Murray Hill Pediatric Dentistry is here for you 24/7, because we know dental emergencies don’t happen exclusively during business hours. Broken or knocked-out teeth, tooth displacement, toothaches, and more can call for a dentist right now, no matter what time it is!
If your child is experiencing a true dental emergency, call us literally anytime at 212-922-3790. If your child appears to be suffering from injuries that extend beyond the mouth, call 911 or take them to the emergency room. The following are some guidelines for common dental emergencies.
If your child has a toothache, clean the affected area with a toothbrush and toothpaste. Rinse the mouth vigorously with warm water and use dental floss in the surrounding areas. If they need a pain reliever, administer Tylenol or Motrin according to the package directions. Do not place pain reliever on the tooth itself or on the gums.
If your child’s face is swollen, apply a cold compress and contact us immediately. A swollen face could indicate a serious problem requiring immediate attention.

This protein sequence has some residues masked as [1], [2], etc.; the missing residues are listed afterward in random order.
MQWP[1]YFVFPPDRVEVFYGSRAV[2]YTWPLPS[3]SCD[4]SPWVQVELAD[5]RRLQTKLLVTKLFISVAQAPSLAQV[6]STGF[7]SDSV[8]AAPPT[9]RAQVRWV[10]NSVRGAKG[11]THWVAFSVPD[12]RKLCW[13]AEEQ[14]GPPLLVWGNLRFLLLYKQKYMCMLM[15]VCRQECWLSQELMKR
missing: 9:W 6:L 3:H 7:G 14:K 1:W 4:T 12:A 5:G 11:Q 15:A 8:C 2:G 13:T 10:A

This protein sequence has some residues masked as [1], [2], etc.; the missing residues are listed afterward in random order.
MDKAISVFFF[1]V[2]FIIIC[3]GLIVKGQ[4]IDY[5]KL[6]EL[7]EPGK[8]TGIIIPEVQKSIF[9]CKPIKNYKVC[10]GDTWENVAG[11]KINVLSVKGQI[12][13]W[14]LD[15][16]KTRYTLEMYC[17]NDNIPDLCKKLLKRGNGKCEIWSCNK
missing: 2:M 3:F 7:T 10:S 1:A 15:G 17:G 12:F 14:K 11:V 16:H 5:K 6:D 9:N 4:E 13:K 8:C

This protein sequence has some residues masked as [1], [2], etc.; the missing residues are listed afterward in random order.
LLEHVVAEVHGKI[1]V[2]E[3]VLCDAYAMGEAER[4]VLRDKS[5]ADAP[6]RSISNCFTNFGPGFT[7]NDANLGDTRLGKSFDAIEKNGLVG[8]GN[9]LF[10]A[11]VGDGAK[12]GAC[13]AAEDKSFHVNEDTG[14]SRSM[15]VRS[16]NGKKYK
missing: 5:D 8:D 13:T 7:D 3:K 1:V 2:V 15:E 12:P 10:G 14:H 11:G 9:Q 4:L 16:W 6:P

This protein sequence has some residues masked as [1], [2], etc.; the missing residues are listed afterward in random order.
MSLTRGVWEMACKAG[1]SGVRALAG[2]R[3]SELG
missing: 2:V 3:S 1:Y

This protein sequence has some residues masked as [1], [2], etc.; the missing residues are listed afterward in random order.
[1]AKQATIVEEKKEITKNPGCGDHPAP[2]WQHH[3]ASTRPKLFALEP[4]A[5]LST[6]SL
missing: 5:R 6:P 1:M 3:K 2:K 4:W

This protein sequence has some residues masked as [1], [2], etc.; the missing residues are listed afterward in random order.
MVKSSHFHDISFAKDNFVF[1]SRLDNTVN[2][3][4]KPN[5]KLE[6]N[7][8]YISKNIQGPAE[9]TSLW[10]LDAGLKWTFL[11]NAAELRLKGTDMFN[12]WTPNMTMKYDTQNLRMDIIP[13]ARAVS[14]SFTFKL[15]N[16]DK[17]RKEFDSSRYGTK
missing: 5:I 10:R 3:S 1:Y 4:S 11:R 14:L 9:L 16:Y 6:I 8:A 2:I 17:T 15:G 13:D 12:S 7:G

Accidents happen! Unfortunate encounters with gravity, bike meets phone pole, soccer ball meets face—we all desperately hope none of these things will befall our beloved offspring. While we at Murray Hill also hope to never see you and your family for reasons like this, we are here for you should they arise.
First and foremost, remain calm. If your child has knocked out a baby tooth, take him or her to the dentist as soon as possible, but don’t follow the directions below for permanent teeth. Baby teeth are not reinserted into the gums, since doing so could harm the permanent teeth.
If your child has knocked out a PERMANENT tooth, prompt attention is needed to save the tooth. If your child’s permanent tooth has been avulsed (knocked out), follow the steps below to attempt to reinsert it.
- Hold the tooth by the crown. Avoid touching the root.
- Rinse the tooth with salt water or milk. Do not use plain water to rinse the tooth.
- If the root is intact, try to reinsert the tooth into the socket. If that’s not possible, place the tooth in a glass of milk; take the tooth and your child to the dentist immediately.